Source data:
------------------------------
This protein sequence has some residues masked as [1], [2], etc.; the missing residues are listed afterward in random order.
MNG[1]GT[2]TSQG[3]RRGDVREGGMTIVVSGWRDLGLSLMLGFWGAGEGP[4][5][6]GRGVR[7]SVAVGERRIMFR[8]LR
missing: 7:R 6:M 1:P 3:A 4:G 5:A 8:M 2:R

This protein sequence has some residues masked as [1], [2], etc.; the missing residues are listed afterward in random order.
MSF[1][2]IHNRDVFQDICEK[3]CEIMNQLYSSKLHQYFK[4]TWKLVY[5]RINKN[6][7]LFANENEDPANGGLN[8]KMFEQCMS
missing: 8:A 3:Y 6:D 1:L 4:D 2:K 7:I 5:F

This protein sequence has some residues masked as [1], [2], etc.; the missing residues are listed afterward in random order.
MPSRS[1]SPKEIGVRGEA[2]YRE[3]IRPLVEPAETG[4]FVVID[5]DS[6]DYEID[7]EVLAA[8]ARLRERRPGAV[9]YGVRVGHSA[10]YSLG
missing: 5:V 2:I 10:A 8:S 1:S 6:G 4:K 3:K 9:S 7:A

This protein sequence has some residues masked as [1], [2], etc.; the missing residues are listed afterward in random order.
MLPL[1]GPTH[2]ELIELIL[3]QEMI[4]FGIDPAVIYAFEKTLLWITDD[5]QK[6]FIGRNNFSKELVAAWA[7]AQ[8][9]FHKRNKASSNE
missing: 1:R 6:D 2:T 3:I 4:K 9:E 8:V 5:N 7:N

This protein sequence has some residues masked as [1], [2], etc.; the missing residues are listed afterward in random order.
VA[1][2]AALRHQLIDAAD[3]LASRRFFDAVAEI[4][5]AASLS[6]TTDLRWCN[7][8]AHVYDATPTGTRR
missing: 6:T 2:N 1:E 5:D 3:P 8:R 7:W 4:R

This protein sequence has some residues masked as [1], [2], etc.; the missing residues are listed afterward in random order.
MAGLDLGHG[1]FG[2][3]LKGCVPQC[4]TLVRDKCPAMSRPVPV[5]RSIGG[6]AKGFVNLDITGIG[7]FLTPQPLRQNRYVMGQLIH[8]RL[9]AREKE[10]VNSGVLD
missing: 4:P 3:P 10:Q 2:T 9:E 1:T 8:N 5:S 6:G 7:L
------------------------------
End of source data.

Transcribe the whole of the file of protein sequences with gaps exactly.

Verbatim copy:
This protein sequence has some residues masked as [1], [2], etc.; the missing residues are listed afterward in random order.
MNG[1]GT[2]TSQG[3]RRGDVREGGMTIVVSGWRDLGLSLMLGFWGAGEGP[4][5][6]GRGVR[7]SVAVGERRIMFR[8]LR
missing: 7:R 6:M 1:P 3:A 4:G 5:A 8:M 2:R

This protein sequence has some residues masked as [1], [2], etc.; the missing residues are listed afterward in random order.
MSF[1][2]IHNRDVFQDICEK[3]CEIMNQLYSSKLHQYFK[4]TWKLVY[5]RINKN[6][7]LFANENEDPANGGLN[8]KMFEQCMS
missing: 8:A 3:Y 6:D 1:L 4:D 2:K 7:I 5:F

This protein sequence has some residues masked as [1], [2], etc.; the missing residues are listed afterward in random order.
MPSRS[1]SPKEIGVRGEA[2]YRE[3]IRPLVEPAETG[4]FVVID[5]DS[6]DYEID[7]EVLAA[8]ARLRERRPGAV[9]YGVRVGHSA[10]YSLG
missing: 5:V 2:I 10:A 8:S 1:S 6:G 4:K 3:K 9:S 7:A

This protein sequence has some residues masked as [1], [2], etc.; the missing residues are listed afterward in random order.
MLPL[1]GPTH[2]ELIELIL[3]QEMI[4]FGIDPAVIYAFEKTLLWITDD[5]QK[6]FIGRNNFSKELVAAWA[7]AQ[8][9]FHKRNKASSNE
missing: 1:R 6:D 2:T 3:I 4:K 9:E 8:V 5:N 7:N

This protein sequence has some residues masked as [1], [2], etc.; the missing residues are listed afterward in random order.
VA[1][2]AALRHQLIDAAD[3]LASRRFFDAVAEI[4][5]AASLS[6]TTDLRWCN[7][8]AHVYDATPTGTRR
missing: 6:T 2:N 1:E 5:D 3:P 8:R 7:W 4:R

This protein sequence has some residues masked as [1], [2], etc.; the missing residues are listed afterward in random order.
MAGLDLGHG[1]FG[2][3]LKGCVPQC[4]TLVRDKCPAMSRPVPV[5]RSIGG[6]AKGFVNLDITGIG[7]FLTPQPLRQNRYVMGQLIH[8]RL[9]AREKE[10]VNSGVLD
missing: 4:P 3:P 10:Q 2:T 9:E 1:T 8:N 5:S 6:G 7:L